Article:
The First Day of Summer & Transforming Communities through Solar Power
Today is the first day of summer, the summer solstice, here in the U.S. and our longest day of the year. Hopefully, you’re celebrating tonight with a picnic dinner, a barbeque, maybe an evening run or a walk to take full advantage of the extra minutes of daylight. But today also reminds us of the awesome potential power of the sun that can be harnessed by the people who need it most.
Imagine your day ending when the sun goes down, whether that’s mid-afternoon in winter or late evening in summer. You couldn’t do the things you love to do or need to accomplish because there’s no light to see. For many Ugandan families, that is the daily reality. When the sun goes down, most of their productive activities must come to an end—especially for the families, schools and businesses that don’t have reliable access to electricity. When the day ends, so does the opportunity to study, to read, to sell merchandise in the market, or to see across even a small room. Without light to fight the shadows, crime can run rampant, students must put down their books, families are disconnected, and businesses must close.
When light breaks the darkness, opportunities abound for people to pursue their dreams, make their homes and schools safer, and make their businesses more productive.
Solar power has the potential to transform the lives of countless people who currently don’t have access to electricity, so Opportunity Uganda is piloting a solar power loan product that will provide access to light that is powered by the sun, an abundant resource in the sub-Saharan country of Uganda. With the successful completion of this pilot project, Opportunity Uganda is positioned to deliver solar power loans to businesses, families and schools, such as the Lady Agnes School in Iganga.
Solar-powered light means…
- Security. For businesses, light can be a theft deterrent, providing security to both the business owners and their customers. Light outside of homes increases security by deterring burglaries and providing a means to monitor activity around the home’s perimeter, creating a sense of comfort and safety for the family.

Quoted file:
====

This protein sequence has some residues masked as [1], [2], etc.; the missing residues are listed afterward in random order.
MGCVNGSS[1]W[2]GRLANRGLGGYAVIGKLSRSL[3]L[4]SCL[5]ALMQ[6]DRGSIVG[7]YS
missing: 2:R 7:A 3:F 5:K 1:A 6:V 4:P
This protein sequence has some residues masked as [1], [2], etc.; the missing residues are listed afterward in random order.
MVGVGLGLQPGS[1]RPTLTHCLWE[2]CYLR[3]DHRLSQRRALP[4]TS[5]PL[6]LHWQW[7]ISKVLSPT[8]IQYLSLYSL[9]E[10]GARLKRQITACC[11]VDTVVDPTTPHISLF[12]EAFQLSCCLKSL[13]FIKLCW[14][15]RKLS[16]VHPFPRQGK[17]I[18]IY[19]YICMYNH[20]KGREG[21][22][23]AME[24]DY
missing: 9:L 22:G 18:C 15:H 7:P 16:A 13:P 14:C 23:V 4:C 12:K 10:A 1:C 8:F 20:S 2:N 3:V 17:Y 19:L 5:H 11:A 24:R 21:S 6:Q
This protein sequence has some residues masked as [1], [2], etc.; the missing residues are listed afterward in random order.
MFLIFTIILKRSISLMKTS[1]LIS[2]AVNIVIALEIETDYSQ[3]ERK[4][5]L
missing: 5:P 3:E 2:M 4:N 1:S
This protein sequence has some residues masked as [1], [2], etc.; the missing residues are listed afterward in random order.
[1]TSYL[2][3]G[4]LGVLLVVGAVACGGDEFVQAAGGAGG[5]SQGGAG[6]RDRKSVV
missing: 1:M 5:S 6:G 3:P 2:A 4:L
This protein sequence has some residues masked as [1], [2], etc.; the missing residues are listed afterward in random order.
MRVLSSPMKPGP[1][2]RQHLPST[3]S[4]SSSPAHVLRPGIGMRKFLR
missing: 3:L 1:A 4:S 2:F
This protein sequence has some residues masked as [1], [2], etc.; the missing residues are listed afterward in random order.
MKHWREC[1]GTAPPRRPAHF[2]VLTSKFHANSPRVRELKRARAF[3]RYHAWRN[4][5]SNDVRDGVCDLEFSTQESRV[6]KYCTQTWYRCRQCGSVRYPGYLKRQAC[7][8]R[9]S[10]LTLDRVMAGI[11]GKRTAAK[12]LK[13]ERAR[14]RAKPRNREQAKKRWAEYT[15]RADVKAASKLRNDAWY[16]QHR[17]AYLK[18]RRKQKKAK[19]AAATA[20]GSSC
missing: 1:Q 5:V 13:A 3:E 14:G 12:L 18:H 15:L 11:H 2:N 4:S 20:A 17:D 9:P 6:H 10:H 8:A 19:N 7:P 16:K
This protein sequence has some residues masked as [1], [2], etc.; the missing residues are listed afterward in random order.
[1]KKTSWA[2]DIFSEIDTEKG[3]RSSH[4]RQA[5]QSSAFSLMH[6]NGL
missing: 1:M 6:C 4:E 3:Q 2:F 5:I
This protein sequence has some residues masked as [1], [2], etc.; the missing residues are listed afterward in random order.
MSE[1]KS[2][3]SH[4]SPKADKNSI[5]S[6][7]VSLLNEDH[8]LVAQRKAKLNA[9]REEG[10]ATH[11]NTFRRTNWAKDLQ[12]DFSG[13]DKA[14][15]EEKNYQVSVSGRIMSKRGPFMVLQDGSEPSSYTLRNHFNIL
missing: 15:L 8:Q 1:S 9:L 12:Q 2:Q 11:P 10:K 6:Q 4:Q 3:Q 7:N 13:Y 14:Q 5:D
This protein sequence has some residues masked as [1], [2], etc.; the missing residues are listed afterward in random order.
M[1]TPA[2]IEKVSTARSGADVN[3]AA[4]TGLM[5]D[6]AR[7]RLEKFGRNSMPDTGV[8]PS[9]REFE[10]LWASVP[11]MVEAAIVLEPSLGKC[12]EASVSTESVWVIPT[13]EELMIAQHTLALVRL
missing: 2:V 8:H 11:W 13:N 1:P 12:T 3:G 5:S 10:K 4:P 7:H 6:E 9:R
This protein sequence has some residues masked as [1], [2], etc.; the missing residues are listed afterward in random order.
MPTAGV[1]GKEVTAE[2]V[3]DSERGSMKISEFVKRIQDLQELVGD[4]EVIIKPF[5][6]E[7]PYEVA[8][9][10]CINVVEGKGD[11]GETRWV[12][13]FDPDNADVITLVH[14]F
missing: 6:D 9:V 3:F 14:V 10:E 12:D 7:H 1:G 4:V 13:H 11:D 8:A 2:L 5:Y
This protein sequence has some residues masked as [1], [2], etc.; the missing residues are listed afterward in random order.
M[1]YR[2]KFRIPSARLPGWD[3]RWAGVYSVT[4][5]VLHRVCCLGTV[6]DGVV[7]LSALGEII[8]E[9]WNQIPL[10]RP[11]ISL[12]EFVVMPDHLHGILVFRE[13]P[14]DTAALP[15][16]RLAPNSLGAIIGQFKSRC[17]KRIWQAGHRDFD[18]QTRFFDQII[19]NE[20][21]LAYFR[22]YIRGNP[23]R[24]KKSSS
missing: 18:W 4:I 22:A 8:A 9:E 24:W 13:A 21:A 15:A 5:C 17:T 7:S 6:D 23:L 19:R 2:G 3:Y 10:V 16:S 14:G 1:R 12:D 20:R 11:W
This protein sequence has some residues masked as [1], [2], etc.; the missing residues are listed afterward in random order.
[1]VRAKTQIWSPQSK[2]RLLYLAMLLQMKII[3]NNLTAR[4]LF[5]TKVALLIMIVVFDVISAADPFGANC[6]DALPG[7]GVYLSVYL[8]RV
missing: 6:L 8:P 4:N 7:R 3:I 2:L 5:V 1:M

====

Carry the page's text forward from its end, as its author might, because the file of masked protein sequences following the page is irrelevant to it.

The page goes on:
- Family stability. Light brings people together. Often, even for households with electricity, when the power goes out some men will not return home at night. Family members are more likely to come home each day when activities in the home can still be accomplished and family members can interact.
- Increased income and access. With access to light through the dark hours, businesses can stay open longer, providing more income for the owners and additional work hours for employees, thus adding value to the local economy. Having evening business hours also allows access to families that need to purchase medication or food.
- Improved care for AIDS orphans and boarding students. Many small private schools in Uganda take on local AIDS orphans, and other students, who must live in dormitories in order to attend school. Light at school means adults can better care for children, and nurture them with activities like evening story time.
- Economic development. As people take advantage of the increased availability of goods and services provided by businesses that can operate past sundown, it will fuel the local economy. Increased business profits translate to increased income and job creation in that community.
In February 2012, Opportunity Uganda signed an agreement with a supplier of solar energy products called Solar Aid. Retail prices vary from $14 for a single light that is equivalent to several kerosene lanterns, up to $317 for a multiple unit capable of lighting a business. As of February, there were four participants in the pilot including one school.
Today, enjoy the power of sun and the longest day of the year.
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